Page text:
Just in terms of wealth, the U.S. gained about 370 million acres of mostly pristine wilderness – almost a third the size of the European Union – including 220 million acres of what are now federal parks and wildlife refuges. Hundreds of billions of dollars in whale oil, fur, copper, gold, timber, fish, platinum, zinc, lead and petroleum have been produced in Alaska over the years – allowing the state to do without a sales or income tax and give every resident an annual stipend. Alaska still likely has billions of barrels of oil reserves.
The state is also a key part of the United States defense system, with military bases located in Anchorage and Fairbanks, and it is the country’s only connection to the Arctic, which ensures it has a seat at the table as melting glaciers allow the exploration of the region’s significant resources.
Impact on Alaska Natives
But there’s an alternate version of this history.
When Bering finally located Alaska in 1741, Alaska was home to about 100,000 people, including Inuit, Athabascan, Yupik, Unangan and Tlingit. There were 17,000 alone on the Aleutian Islands.
Despite the relatively small number of Russians who at any one time lived at one of their settlements – mostly on the Aleutians Islands, Kodiak, Kenai Peninsula and Sitka – they ruled over the native populations in their areas with an iron hand, taking children of the leaders as hostages, destroying kayaks and other hunting equipment to control the men and showing extreme force when necessary.
The Russians brought with them weaponry such as firearms, swords, cannons and gunpowder, which helped them secure a foothold in Alaska along the southern coast. They used firepower, spies and secured forts to maintain security, and selected Christianized local leaders to carry out their wishes. However, they also met resistance, such as from the Tlingits, who were capable warriors, ensuring their hold on territory was tenuous.
By the time of the cession, only 50,000 indigenous people were estimated to be left, as well as 483 Russians and 1,421 Creoles (descendants of Russian men and indigenous women).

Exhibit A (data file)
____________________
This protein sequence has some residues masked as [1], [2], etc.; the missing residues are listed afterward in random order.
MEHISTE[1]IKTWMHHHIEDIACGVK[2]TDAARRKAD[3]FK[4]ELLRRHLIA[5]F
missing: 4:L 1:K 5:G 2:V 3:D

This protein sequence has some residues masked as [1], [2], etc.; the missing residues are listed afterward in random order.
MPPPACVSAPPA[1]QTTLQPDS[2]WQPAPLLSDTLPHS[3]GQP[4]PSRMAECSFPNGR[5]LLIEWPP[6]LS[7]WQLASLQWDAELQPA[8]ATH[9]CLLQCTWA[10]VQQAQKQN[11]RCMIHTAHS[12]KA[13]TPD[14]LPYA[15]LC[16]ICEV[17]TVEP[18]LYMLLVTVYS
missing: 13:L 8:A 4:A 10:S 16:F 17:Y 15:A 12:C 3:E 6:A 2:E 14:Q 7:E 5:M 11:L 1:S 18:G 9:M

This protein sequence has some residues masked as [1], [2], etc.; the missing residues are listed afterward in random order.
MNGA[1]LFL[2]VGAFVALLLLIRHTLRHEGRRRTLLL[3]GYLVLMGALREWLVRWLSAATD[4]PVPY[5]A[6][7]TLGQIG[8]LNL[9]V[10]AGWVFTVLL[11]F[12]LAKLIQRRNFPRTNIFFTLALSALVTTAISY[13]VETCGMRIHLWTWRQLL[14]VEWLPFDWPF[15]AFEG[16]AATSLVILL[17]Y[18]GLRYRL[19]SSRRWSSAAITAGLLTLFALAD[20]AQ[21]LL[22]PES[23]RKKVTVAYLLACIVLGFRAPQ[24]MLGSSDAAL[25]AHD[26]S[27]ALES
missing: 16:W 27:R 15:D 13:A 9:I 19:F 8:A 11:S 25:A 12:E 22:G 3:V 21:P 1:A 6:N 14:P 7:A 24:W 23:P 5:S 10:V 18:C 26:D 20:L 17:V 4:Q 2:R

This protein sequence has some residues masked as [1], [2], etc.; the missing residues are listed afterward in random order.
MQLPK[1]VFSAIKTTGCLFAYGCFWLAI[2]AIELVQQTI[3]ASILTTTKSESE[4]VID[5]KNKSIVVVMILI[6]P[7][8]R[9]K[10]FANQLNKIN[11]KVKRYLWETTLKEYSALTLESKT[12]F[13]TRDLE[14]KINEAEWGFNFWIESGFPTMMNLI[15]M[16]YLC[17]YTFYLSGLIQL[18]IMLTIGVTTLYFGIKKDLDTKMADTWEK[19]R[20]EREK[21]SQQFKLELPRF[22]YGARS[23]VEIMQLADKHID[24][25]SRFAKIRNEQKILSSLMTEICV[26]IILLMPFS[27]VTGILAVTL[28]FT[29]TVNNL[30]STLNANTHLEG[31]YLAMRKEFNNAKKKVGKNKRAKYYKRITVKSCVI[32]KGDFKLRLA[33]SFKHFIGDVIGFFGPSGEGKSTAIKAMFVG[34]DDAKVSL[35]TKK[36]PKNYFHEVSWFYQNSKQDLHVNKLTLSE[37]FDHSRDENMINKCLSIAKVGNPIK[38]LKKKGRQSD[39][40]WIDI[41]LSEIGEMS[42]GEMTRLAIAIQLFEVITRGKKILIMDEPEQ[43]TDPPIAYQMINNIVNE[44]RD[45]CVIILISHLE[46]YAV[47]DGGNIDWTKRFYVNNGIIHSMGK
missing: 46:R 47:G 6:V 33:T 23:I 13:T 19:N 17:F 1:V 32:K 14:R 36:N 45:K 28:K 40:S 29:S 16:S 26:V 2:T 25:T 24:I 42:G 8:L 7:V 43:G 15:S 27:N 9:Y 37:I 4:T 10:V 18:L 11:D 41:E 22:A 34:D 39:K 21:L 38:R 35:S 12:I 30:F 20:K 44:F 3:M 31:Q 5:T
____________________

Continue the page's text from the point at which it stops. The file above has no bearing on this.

On the Aleutian Islands alone, the Russians enslaved or killed thousands of Aleuts. Their population plummeted to 1,500 in the first 50 years of Russian occupation due to a combination of warfare, disease and enslavement.
When the Americans took over, the United States was still engaged in its Indian Wars, so they looked at Alaska and its indigenous inhabitants as potential adversaries. Alaska was made a military district by Gen. Ulysses S. Grant with Gen. Jefferson C. Davis selected as the new commander.
For their part, Alaska Natives claimed that they still had title to the territory as its original inhabitants and having not lost the land in war or ceded it to any country – including the U.S., which technically didn’t buy it from the Russians but bought the right to negotiate with the indigenous populations. Still, Natives were denied U.S. citizenship until 1924, when the Indian Citizenship Act was passed.
During that time, Alaska Natives had no rights as citizens and could not vote, own property or file for mining claims. The Bureau of Indian Affairs, in conjunction with missionary societies, in the 1860s began a campaign to eradicate indigenous languages, religion, art, music, dance, ceremonies and lifestyles.
It was only in 1936 that the Indian Reorganization Act authorized tribal governments to form, and only nine years later overt discrimination was outlawed by Alaska’s Anti-Discrimination Act of 1945. The law banned signs such as “No Natives Need Apply” and “No Dogs or Natives Allowed,” which were common at the time.
Statehood and a disclaimer
Eventually, however, the situation improved markedly for Natives.
Alaska finally became a state in 1959, when President Dwight D. Eisenhower signed the Alaska Statehood Act, allotting it 104 million acres of the territory. And in an unprecedented nod to the rights of Alaska’s indigenous populations, the act contained a clause emphasizing that citizens of the new state were declining any right to land subject to Native title – which by itself was a very thorny topic because they claimed the entire territory.
A result of this clause was that in 1971 President Richard Nixon ceded 44 million acres of federal land, along with
As winter phases into spring across the U.S., gardeners are laying in supplies and making plans. Meanwhile, as the weather warms, common garden insects such as bees, beetles and butterflies will emerge from underground burrows or nests within or on plants.
Most gardeners know how beneficial insects can be for their plots. Flies pollinate flowers. Predatory bugs, such as the spined shoulder bug, eat pest insects that otherwise would tuck into garden plants.
As a scientist whose research involves insects and as a gardener, I know that many beneficial insect species are declining and need humans’ help. If you’re a gardener looking for a new challenge this year, consider revamping all or part of your yard to support beneficial insects.
Lawns are insect food deserts
Some gardeners choose native plants to attract and support helpful insects. Often, however, those native plants are surrounded by vast expanses of lawn.